Who is Gwen Goldman? Woman's dream of becoming Yankees bat girl fulfilled after 60 years
'I feel like I'm in a dream,' said Gwen Goldman, who threw the ceremonial first pitch at the Yankees' home game on June 28
In 1961, a 10-year-old Gwen Goldman wrote to Yankees general manager Roy Hamey, expressing her wish to be a bat girl for the Bronx Bombers. But unfortunately, her request was declined since the Yankees organization did not let girls out on the playing field back in those days. The then manager Hamey wrote back to her saying, "While we agree with you that girls are certainly as capable as boys, and no doubt would be an attractive addition on the playing field, I am sure you can understand that in a game dominated by men a young lady such as yourself would feel out of place in a dugout."
Six decades later, the lifelong Yankees fan was invited by the team's current general manager Brian Cashman, to be a bat girl at the iconic stadium and fulfill her childhood dream. On June 28, 2021, Gwen Goldman became a 70-year-old honorary bat girl at the Yankees' home game against Los Angeles Angels. As part of the team's 2021 HOPE Week initiative, she also threw out the first ceremonial pitch at the game.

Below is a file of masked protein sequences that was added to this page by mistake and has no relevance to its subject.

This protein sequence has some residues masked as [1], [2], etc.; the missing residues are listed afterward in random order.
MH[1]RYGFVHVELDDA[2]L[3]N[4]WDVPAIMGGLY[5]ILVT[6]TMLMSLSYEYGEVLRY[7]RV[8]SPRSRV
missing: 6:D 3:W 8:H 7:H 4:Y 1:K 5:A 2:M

Who is Gwen Goldman?
Presently a resident of Connecticut, Goldman was disheartened after receiving the rejection letter from Hamey as a child. But, she still hung the letter on her living room wall as a token of her love for the Yankees, and "to hold on to a dream," as she explained over a video call with Brian Cashman.
Cashman actually became aware of Goldman's wish after her daughter Abby sent him Hamey's letter, sharing her mother's lifelong wish. Upon receiving the letter, Cashman became determined to ensure that Goldman achieves her dream. He soon sent an elaborate official invitation letter to the passionate fan, where he stated, "Although your long-ago correspondence took place 60 years ago - six years before I was born - I feel compelled to resurrect your original request and do what I can to bring your childhood dream to life."
He further added how the Yankees have now progressed to breaking down gender barriers. "It is an ongoing commitment rooted in the belief that a woman belongs everywhere a man does, including the dugout. And despite the fact that six decades have passed since you first aspired to hold down the position as a New York Yankees Bat Girl, it is not too late to reward and recognize the ambition you showed in writing that letter to us as a 10-year-old girl," he wrote in the letter.
The septuagenarian appeared visibly emotional at the invitation as she said, "It is my honor and my dream, and I can't thank you enough for making this come true."
She also expressed her sincere gratitude towards the Yankees team for opening up such an opportunity for women and thereby the world. Though the game on Monday, June 28, did not prove to be lucky for the Yankees, who were beaten 5-3 by the Angels, for Gwen Goldman it was like living a dream. "I feel like I'm in a dream, to tell you the truth," she shared.